While most of Modern Portfolio Theory is not very practical (it assumes you can forecast future returns, which is extremely hard), there are there are a couple important ideas in there:
You can get really smooth returns by mixing uncorrelated assets.
My pal, Ray explains this very well in his video:
You even can add an asset with negative returns, and still improve your overall risk adjusted returns.
Read this person being surprised about it.
It doesn't matter how an individual assets in your portfolio performed. There's zero information content of someone bragging about their individual stock picks' returns - what matters is how it contributed to their overall equity curve. How it enables them to compound their wealth.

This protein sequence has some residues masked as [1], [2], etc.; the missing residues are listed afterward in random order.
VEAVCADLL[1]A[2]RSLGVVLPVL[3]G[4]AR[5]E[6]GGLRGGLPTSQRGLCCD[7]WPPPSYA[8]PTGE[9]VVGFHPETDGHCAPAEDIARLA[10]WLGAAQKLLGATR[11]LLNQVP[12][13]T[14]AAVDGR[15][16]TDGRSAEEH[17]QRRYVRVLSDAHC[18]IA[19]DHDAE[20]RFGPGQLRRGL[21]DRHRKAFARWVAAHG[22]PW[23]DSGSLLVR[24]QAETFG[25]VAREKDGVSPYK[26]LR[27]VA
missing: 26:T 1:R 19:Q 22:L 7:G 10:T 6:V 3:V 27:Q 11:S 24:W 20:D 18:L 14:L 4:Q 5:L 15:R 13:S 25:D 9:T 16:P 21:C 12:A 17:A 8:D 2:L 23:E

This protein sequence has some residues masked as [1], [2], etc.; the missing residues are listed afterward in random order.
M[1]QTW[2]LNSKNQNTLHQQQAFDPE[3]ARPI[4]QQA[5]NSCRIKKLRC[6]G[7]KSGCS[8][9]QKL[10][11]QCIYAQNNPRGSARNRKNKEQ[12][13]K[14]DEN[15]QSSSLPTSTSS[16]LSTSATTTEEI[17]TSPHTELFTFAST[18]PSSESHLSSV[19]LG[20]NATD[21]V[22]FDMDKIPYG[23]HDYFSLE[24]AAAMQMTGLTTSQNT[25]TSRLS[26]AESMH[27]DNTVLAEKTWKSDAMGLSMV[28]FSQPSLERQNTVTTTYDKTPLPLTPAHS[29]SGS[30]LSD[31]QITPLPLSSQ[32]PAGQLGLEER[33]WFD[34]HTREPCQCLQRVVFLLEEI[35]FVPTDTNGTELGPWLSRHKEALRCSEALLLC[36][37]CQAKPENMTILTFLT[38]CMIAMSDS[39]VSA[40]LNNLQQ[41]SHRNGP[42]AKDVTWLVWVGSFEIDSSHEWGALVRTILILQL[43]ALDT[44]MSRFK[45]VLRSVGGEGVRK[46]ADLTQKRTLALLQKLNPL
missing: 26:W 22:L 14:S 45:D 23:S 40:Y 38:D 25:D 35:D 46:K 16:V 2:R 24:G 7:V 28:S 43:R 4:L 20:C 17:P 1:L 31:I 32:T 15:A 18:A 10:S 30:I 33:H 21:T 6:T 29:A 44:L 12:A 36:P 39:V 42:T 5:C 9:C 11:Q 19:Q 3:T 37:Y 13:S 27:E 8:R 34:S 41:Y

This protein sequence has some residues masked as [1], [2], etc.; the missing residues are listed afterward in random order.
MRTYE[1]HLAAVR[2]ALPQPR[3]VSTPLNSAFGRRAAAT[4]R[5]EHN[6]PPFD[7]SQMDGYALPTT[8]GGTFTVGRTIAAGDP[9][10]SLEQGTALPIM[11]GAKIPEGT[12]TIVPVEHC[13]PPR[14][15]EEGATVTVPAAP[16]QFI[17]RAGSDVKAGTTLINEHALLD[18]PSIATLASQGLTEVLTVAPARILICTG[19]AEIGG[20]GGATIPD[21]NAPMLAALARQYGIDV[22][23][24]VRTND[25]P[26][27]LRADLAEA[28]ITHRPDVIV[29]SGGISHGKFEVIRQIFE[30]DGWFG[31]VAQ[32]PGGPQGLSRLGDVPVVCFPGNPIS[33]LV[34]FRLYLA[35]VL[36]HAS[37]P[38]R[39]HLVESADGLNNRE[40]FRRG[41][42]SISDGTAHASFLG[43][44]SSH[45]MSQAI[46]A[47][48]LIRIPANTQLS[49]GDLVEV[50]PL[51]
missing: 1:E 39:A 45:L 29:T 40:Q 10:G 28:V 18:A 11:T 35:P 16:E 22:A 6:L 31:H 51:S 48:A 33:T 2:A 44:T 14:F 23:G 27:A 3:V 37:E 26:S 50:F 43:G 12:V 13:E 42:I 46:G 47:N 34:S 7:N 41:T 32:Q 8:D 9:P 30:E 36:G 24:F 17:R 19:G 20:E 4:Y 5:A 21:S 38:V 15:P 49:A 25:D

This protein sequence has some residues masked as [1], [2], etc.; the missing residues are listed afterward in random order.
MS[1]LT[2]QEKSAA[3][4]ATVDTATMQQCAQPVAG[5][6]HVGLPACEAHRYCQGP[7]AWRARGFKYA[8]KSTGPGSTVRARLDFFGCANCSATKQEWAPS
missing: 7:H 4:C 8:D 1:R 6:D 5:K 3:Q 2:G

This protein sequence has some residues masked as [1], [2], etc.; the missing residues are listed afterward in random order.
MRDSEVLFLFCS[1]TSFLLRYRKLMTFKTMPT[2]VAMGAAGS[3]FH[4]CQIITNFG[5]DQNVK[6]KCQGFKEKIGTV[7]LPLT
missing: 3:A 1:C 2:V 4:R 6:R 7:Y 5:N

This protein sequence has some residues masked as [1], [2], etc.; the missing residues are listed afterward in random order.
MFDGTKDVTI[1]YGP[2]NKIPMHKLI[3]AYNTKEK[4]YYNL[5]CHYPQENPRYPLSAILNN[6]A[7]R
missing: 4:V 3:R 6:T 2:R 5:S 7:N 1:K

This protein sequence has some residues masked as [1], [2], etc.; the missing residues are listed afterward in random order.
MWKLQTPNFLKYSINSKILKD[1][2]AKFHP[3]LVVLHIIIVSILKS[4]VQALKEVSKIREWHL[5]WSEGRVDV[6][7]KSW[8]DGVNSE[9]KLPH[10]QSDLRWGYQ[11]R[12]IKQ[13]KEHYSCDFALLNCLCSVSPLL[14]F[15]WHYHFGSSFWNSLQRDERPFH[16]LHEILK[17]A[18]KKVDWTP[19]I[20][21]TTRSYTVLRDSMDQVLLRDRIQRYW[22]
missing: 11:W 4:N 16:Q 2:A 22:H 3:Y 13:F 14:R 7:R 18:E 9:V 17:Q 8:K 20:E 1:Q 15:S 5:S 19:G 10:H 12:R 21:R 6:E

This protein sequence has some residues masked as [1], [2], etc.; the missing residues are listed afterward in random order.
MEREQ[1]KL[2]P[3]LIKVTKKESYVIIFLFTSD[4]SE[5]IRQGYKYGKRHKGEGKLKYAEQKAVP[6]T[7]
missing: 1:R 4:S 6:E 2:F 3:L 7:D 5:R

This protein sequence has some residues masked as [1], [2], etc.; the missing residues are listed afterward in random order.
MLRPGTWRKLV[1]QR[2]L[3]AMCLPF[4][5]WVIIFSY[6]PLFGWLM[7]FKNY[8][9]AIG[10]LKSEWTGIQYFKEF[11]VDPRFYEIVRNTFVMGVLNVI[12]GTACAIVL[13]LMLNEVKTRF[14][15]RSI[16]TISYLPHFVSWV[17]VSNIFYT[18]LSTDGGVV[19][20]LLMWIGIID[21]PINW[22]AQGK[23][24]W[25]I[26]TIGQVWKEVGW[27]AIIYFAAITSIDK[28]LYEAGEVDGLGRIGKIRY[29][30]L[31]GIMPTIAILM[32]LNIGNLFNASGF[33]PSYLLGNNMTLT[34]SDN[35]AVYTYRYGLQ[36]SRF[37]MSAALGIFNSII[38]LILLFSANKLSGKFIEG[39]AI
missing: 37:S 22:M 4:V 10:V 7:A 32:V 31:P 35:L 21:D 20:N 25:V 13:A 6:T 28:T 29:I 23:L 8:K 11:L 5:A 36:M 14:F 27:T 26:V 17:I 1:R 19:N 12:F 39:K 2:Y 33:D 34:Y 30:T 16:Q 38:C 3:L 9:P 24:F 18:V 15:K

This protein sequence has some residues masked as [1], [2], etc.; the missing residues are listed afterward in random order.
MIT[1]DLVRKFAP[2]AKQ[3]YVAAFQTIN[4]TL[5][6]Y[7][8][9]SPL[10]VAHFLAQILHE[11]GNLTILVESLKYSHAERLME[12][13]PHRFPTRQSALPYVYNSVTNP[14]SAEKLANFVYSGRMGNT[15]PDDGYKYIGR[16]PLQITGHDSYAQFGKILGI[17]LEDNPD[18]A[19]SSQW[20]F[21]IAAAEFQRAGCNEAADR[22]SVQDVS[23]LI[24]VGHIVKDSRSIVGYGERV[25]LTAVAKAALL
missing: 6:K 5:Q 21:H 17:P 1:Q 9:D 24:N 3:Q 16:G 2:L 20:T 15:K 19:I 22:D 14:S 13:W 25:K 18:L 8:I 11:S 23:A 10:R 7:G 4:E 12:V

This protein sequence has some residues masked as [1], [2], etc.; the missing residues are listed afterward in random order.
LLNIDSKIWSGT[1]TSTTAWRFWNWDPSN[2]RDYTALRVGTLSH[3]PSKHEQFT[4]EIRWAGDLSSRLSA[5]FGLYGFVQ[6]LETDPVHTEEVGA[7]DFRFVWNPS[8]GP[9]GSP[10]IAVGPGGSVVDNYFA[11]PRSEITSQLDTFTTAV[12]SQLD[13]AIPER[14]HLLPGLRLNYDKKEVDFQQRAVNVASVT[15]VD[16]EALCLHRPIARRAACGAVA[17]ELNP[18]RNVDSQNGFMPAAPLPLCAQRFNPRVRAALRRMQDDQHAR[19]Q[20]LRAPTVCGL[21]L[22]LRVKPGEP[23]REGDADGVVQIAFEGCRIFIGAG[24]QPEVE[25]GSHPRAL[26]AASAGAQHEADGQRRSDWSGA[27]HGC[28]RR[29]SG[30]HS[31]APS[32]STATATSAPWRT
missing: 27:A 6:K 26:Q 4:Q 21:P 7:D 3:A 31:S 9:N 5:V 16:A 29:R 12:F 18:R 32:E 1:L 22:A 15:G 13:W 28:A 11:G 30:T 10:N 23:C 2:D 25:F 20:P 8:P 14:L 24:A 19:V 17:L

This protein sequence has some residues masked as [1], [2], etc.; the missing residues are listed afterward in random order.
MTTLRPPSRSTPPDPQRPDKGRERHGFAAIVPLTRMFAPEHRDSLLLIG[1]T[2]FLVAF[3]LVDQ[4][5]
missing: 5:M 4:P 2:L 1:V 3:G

Don't look at the returns of the individual assets you have, only as a whole.
How do I put this into practice?
There's an easy-to-use and free tool available to play around with, to develop an intuition of what it means to create a portfolio: PortfolioVisualizer.
Create a static portfolio with the "Backtest Portfolio Asset Class Allocation" feature: allocate some funds to stocks, bonds and let's say gold.
Check out the different kind of returns and equity curves you're getting based on the different allocation weights.